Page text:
Yugoslav subsonic aircraft Soko J-22 The eagle
After signing a cooperation agreement between Yugoslavia and Romania in 1971, the cooperative association JUROM started with research on the achievements of military aircraft. JUROM, instead of creating a new airplane, the basic model is taken from the Franco-British Jaguar aircraft, which was then approaching mass production, and adapt it to their manufacturing / technological capabilities. J-22 Eagle is a high wing plane that was made of duralumin. For mass production were in charge of the company Soko Mostar for Yugoslavia and Centrul National al Industries Aeronautica Romana (CNIAR).
The first prototypes of the single seat flew simultaneously in Yugoslavia (J-22 Orao) and Romania (IAR-93) on 31 October 1974, shortly after on 23 January 1977 flew a two-seater prototype NJ-22. Series production began in Romania in 1979, while mass production in Yugoslavia began in 1980. In the first series in factory Soko Mostar made the 20 aircraft, which had some differences from the prototype aircraft. Because of the low power engine, the J-22 Orao was no match for close support and was used as reconnaissance aircraft. Rolls-Royce Viper Mk-622-41R was the only engine that was available for JUROM at the time and the reason for that was a technological embargo which then existed in Yugoslavia and Romania. Otherwise, the engine Rolls-Royce Viper Mk-622-41R was developed in the early 1950s and was technologically outdated, with high fuel efficiency and low thrust (17.79 kN).
In the early 1980s, YUROM got licenses for engines for post-combustion Viper Mk 633-41 by which allows the creation of new variants of S-22 (NS) called Eagle 2 with better performance. Besides the new engine, this version had a new avionics suite, which included the Thomson-CSF VE-120T HUD, hybrid wings, more space to carry fuel. The plane could carry a greater cargo: 2 x 500 kg under each wing, and 800 kg below the central axis.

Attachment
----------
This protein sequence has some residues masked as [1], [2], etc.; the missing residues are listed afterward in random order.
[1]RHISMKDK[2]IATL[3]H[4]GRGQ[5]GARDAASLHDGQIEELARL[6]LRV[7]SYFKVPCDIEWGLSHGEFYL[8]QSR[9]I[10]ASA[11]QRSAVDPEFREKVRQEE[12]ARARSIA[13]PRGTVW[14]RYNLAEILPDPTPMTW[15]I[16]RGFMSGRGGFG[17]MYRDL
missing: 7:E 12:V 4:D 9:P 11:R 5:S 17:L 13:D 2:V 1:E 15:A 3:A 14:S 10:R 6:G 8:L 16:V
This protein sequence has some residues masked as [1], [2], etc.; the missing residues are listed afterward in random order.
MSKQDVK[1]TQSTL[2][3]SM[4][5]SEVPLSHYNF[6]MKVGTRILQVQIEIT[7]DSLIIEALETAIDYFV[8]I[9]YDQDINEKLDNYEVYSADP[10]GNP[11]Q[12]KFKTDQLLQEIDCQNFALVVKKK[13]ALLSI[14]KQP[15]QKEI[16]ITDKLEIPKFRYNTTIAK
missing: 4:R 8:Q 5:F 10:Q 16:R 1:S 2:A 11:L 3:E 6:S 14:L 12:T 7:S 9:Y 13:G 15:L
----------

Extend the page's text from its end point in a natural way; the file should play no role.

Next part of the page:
Prototype 2 Eagle flew on 20 October while in serial production enters 1984 Two-seat version of the Eagle 2 wore the label NJ-22 (NS).
On 22 November 1984 25101 Eagle piloted by test pilot Marjan Jelen broke the sound barrier in a shallow dive over Batajnica Air Base, becoming the first Yugoslav-designed aircraft to exceed Mach 1. The aircraft is incapable of breaking the sound barrier in level flight , so it is classified as subsonic.
This was proof that the domestic aircraft industry can in the near future produce a supersonic plane, which had planned. The intention is to narrow the public was known as project NA (new aircraft) or Yu-supersonic. Due to the dissolution of the state has never been a realization of a project.
Crew: one or two,pilot
Length: 13.02 m (42 ft 8½ in)
Wingspan: 9.30 m (30 ft 6¼ in)
Height: 4.52 m (14 ft 10 in)
Wing area: 26.00 m² (279.9 ft²)
Empty weight: 5,550 kg (12,125 lb)
Max. takeoff weight: 11,080 kg (24,427 lb)
Powerplant: 2 × Orao/Turbomecanica-built Rolls-Royce Viper Mk 633-41 turbojet
Dry thrust: 17.79 kN (4,000 lbf) each
Thrust with afterburner: 22.24 kN (5,000 lbf) each
Maximum speed: 1,130 km/h (610 knots, 702 mph) at sea level
Stall speed: 185 km/h (100 knots, 115 mph)
Combat radius: 522 km (282 nmi, 324 mi) (four BL755 cluster bombs and one 1,500 L drop tank)
Ferry range: 1,320 km, 820 mi, 713 nmi ()
Service ceiling: 15,000 m (49,210 ft)
Rate of climb: 89 m/s (17,520 ft/min)
Guns: 2 × 23 mm GSh-23L cannons
Hardpoints: Five (four underwing and one centreline) with a capacity of 500 kg (1,100 lb) (wing pylons), 800 kg (1,770 lb) (centreline pylons) - total capacity 2,800 kg (6,200 lb)
Missiles: AGM-65 Maverick TV guided AGM or Grom-1 Radio-guided AGM (based on Soviet Kh-23).
Bombs: MK series bombs, BL755 cluster bombs, Matra Durandal anti-runaway bombs,and laser-guided bombs.